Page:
San Diego. So Road Trip VII began with me flying there to meet my Seesters. We rented a house, went for lots of walks, and ate a LOT. We weren’t full-on tourists, but we spent one full day at the famous zoo…
and another out on Point Loma.
The tide pools got an A+ in my book.
First Seesters Getaway under our belts, we went our separate ways–one to Michigan, one to Texas, and me back to LA where I met The Mate and Red Rover. We visited with all our LA dear ones, and then headed out across the desert, like most other years.
In Albuquerque, our friend Beth helped us indulge our craving for green chile at a very cool restaurant, The Range.
Armed with leftovers, plus the Sisterhood of the Traveling Avocado (from my cousins’ tree in LA), we beelined for our favorite part of North Texas, Palo Duro Canyon, where it was just barely warm enough to camp.
Next up, Dallas, where our friends treated us to a bike tour around the less-well-known parts of the city…
As often happens on our late-winter road trips, the route from TX to NC was a blur, which means the weather was probably lousy. We did manage one hike at the TN-NC border.
During these days, a new tradition was born: “Noodlebag.” How’s that work? 1. Cook noodles at friends’ house; add salt & olive oil. 2. Steal some of their leftovers. 3. Over the next three days, add whatever’s in your ice chest, and heat in the microwave of whatever cheap motel you’re staying in.
In North Carolina at last, along with my Amazing Parents, Son Two met us for basketball, BBQ, and Being a Good Son.
Basketball. Family. Critters. Family. Basketball. Mama Dip’s Fried Chicken. Basketball. Wild trout lilies. If you’ve been following this blog for even a couple of posts, you probably know the drill by now.
Snow in NC, in March? OK. So of course when we left, we drove North.
If happens sometimes. This was one of those times. We had a brand-new little baby cousin to visit!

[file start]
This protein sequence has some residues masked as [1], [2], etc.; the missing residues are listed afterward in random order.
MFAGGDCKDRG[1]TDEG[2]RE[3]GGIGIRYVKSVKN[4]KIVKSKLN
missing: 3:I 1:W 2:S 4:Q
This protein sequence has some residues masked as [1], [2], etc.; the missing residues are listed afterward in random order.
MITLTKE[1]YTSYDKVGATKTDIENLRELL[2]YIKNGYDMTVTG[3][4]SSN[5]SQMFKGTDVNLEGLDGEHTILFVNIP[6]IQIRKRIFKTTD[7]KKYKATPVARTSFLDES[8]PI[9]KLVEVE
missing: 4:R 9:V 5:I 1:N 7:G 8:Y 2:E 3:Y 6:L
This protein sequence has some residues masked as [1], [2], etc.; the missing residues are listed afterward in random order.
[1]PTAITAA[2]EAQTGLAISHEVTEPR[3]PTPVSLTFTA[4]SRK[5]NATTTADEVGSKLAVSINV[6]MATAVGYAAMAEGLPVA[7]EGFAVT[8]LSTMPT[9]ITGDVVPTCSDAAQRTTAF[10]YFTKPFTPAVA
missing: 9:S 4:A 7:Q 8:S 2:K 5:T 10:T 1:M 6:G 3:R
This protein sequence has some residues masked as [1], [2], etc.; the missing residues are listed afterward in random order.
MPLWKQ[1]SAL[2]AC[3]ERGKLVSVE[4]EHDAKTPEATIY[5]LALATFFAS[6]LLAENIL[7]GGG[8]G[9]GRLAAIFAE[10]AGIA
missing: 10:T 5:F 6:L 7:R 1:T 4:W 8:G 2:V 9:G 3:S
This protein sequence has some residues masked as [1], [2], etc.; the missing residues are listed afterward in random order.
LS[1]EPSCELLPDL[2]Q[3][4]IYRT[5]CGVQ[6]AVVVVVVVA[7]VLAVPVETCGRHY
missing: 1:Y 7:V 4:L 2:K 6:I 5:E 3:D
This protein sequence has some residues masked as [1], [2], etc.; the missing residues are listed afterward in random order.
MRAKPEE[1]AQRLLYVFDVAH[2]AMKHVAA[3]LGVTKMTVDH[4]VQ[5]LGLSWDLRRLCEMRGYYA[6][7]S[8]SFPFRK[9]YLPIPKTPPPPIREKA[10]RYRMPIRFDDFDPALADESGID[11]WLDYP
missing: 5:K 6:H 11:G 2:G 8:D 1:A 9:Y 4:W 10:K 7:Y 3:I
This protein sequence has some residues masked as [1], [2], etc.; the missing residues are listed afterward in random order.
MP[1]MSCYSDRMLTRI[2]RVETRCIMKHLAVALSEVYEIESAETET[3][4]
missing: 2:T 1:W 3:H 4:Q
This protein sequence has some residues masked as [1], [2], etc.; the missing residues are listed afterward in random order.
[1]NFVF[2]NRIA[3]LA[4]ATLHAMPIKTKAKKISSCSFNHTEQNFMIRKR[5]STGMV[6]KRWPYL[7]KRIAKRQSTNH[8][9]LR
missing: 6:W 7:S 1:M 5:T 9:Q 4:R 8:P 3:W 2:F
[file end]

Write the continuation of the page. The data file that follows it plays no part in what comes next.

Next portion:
But hey–at least New Englanders know how to deal with snow!
Also, I grooved on being able to help our cousins bottle-feed some of their new lambs, overseen by Ben the Shepherd Donkey.
Heading home through upper-middle of the continent, we had a couple of notable recreation stops. First, a bike trail that was once the tow path for the Illinois River barges, just like the song I learned from my friend Lance: “Every day I work on the Illinois River/Get a half a day off with pay/On the tow path hauling barges/On a long hot summer day...”
Second, we diverged into Colorado at the end of the Plains to meet our Intrepid Adventure Buddies (say it with me) Tom & Kate in Estes Park…
…on the edge of Rocky Mountain National Park. I got sick while in Colorado, and spent most of my time walking slowly and enjoying the scenery from the back of the car. Still worth it.
Finally, back in Montana, we stopped at this special spot where the mighty Missouri River is born from the confluence of three smaller rivers. Lewis & Clark camped here.
Onward! Homeward! Apparently quite a bit of snow had fallen while we were dallying in the Rockies, but we’d given Idaho time to clear its highways.
So, a road trip with extra sisters, a son & a new, wee cousin? All gravy. Yes please!
Tune in next time for RT2018. Gonna ride this retrospective right up till the last one. Maybe then I won’t notice the lack of RT2021.